People like you who study marketing, and all the marketers out there need to understand that they must deal with the sorry state of their product. Why should I give you my attention when you are very likely to offend me? It is YOUR JOB to entice me into taking a look at what you are offering, not mine to LET you invade my space.

    I think most reputable web sites have written off the ad blockers, thinking it is a constitutional issue, something they can’t control, and, let’s be honest here, they probably use blockers themselves.

    The advertising industry needs standards and monitoring, by itself of course, so that web sites and other media can be assured the advertising they are accepting will not be a disgusting pack of lies, ugly and/or offensive to one’s intelligence. I expect NEVER to see this happen. Free speech and all that. Fine. Then let me block ads to my heart’s content. It’s not my problem. It’s yours.

    • “Ad blocking serves to relieve me of the multiple offenses I have to witness every day, all day long, from all media sources. Most ads are ugly, tasteless, lie-filled, loud, ignorant, condescending wastes of time built by people who are amoral, manipulative and intellectually under-endowed.”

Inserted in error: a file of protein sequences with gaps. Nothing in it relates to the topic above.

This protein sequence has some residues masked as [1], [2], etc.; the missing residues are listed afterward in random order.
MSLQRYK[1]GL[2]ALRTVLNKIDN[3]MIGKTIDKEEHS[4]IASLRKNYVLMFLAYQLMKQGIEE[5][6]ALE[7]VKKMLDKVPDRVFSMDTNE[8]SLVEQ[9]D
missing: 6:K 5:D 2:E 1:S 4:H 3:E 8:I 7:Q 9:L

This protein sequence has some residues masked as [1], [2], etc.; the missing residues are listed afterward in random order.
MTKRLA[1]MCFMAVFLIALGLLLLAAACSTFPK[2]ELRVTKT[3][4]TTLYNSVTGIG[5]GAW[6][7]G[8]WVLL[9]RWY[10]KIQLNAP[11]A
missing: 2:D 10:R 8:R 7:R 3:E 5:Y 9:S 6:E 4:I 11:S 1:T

Good sir, with all due respect I think you are being a bit dramatic. Yes some ads are tasteless. But if tasteless ads keep you up at night and you need to be RELIEVED by ad-blockers, then my guess is that you are over-sensitive. I am not trying to be offensive. I am just saying that as Mr. Dreller mentions in his article, a little annoying flashy advertisement at the bottom of my page is a small prize to pay for the free materials I get on a website.

      People have taken the internet and its free AMAZINGNESS for granted for too long.

      • Casey, I appreciate your candor and totally see where you’re coming from. Of course, you have the complete right to ad block away. But, honestly, the free content you consume is being underwritten by advertisers. I’m sorry if most ads annoy you.